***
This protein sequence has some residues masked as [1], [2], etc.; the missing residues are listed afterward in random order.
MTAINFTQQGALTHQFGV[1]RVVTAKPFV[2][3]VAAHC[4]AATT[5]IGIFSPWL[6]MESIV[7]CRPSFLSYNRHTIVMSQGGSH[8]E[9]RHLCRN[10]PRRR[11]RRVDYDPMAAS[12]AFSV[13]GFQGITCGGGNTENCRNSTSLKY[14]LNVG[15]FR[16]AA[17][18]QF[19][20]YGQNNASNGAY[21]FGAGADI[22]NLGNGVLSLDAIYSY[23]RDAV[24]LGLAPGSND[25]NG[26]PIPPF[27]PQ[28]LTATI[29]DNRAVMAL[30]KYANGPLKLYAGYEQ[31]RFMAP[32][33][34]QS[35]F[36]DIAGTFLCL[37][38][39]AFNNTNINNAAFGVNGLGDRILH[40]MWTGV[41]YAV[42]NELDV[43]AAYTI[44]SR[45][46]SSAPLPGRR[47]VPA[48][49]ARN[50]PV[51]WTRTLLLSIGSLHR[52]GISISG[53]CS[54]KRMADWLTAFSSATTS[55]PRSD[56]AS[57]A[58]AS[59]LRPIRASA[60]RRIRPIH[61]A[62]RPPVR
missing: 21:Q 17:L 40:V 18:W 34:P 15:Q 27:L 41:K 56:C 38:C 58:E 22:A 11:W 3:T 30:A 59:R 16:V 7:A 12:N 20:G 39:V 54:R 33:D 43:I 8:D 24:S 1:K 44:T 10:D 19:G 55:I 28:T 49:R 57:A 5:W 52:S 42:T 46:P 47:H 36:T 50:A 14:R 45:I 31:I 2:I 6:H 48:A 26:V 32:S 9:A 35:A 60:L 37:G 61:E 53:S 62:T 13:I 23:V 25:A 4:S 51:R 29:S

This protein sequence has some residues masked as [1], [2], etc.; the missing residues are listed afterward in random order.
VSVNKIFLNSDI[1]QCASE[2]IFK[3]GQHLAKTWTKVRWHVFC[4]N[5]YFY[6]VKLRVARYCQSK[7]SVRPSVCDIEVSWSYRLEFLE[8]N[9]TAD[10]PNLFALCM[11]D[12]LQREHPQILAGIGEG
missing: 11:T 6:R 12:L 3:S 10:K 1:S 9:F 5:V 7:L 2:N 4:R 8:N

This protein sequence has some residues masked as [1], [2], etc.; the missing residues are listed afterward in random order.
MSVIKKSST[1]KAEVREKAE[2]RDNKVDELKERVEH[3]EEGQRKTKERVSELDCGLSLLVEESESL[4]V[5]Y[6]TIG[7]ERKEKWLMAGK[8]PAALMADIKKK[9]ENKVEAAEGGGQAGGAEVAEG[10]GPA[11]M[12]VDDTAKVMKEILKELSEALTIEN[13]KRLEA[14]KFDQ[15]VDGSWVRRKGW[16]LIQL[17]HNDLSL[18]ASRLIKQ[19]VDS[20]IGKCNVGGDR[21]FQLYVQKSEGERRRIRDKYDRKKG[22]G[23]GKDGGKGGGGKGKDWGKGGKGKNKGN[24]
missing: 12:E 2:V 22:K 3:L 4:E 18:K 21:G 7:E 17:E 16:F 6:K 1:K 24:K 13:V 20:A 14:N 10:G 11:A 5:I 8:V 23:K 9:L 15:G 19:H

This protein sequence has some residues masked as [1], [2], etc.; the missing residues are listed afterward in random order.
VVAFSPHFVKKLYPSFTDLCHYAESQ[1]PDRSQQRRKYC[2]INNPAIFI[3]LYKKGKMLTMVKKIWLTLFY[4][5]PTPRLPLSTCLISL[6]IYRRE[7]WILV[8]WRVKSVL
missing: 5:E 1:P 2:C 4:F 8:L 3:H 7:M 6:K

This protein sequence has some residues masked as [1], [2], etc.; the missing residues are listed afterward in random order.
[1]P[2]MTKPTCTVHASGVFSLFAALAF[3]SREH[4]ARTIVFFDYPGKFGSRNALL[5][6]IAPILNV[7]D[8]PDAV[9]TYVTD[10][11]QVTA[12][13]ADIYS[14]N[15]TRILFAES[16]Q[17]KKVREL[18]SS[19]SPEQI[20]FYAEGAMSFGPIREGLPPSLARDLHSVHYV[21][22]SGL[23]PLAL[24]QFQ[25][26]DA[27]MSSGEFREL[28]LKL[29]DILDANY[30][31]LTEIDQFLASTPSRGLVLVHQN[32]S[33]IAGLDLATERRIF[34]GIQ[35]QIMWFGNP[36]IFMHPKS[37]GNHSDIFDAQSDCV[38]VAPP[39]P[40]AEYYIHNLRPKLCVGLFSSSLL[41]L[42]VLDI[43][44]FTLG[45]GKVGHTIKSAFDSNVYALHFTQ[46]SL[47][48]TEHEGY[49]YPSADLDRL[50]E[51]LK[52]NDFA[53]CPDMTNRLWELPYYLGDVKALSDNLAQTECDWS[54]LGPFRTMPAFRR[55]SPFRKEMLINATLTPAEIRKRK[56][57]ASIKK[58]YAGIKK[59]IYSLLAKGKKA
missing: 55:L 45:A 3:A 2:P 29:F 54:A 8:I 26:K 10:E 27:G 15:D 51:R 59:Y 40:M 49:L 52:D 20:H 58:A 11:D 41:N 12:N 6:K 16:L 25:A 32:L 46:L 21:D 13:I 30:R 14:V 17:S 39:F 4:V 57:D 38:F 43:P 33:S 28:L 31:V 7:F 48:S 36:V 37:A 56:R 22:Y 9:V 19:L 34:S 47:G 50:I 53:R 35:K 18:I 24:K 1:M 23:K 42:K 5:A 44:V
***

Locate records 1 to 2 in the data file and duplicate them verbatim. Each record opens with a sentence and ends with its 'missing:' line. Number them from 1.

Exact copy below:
This protein sequence has some residues masked as [1], [2], etc.; the missing residues are listed afterward in random order.
MTAINFTQQGALTHQFGV[1]RVVTAKPFV[2][3]VAAHC[4]AATT[5]IGIFSPWL[6]MESIV[7]CRPSFLSYNRHTIVMSQGGSH[8]E[9]RHLCRN[10]PRRR[11]RRVDYDPMAAS[12]AFSV[13]GFQGITCGGGNTENCRNSTSLKY[14]LNVG[15]FR[16]AA[17][18]QF[19][20]YGQNNASNGAY[21]FGAGADI[22]NLGNGVLSLDAIYSY[23]RDAV[24]LGLAPGSND[25]NG[26]PIPPF[27]PQ[28]LTATI[29]DNRAVMAL[30]KYANGPLKLYAGYEQ[31]RFMAP[32][33][34]QS[35]F[36]DIAGTFLCL[37][38][39]AFNNTNINNAAFGVNGLGDRILH[40]MWTGV[41]YAV[42]NELDV[43]AAYTI[44]SR[45][46]SSAPLPGRR[47]VPA[48][49]ARN[50]PV[51]WTRTLLLSIGSLHR[52]GISISG[53]CS[54]KRMADWLTAFSSATTS[55]PRSD[56]AS[57]A[58]AS[59]LRPIRASA[60]RRIRPIH[61]A[62]RPPVR
missing: 21:Q 17:L 40:V 18:W 34:P 15:Q 27:L 41:K 56:C 38:C 58:E 22:A 11:W 3:T 30:A 59:R 16:V 7:A 12:N 20:G 39:V 54:R 33:D 43:I 8:D 24:S 1:K 44:T 10:D 19:G 55:I 28:T 49:R 57:A 5:W 52:S 42:T 46:P 47:H 36:T 50:A 14:R 45:I 31:I 2:I 6:H 48:A 26:V 32:S 9:A 35:A 60:L 37:G 61:E 53:S 62:T 13:I 23:V 25:A 4:S 51:R 29:S

This protein sequence has some residues masked as [1], [2], etc.; the missing residues are listed afterward in random order.
VSVNKIFLNSDI[1]QCASE[2]IFK[3]GQHLAKTWTKVRWHVFC[4]N[5]YFY[6]VKLRVARYCQSK[7]SVRPSVCDIEVSWSYRLEFLE[8]N[9]TAD[10]PNLFALCM[11]D[12]LQREHPQILAGIGEG
missing: 11:T 6:R 12:L 3:S 10:K 1:S 9:F 5:V 7:L 2:N 4:R 8:N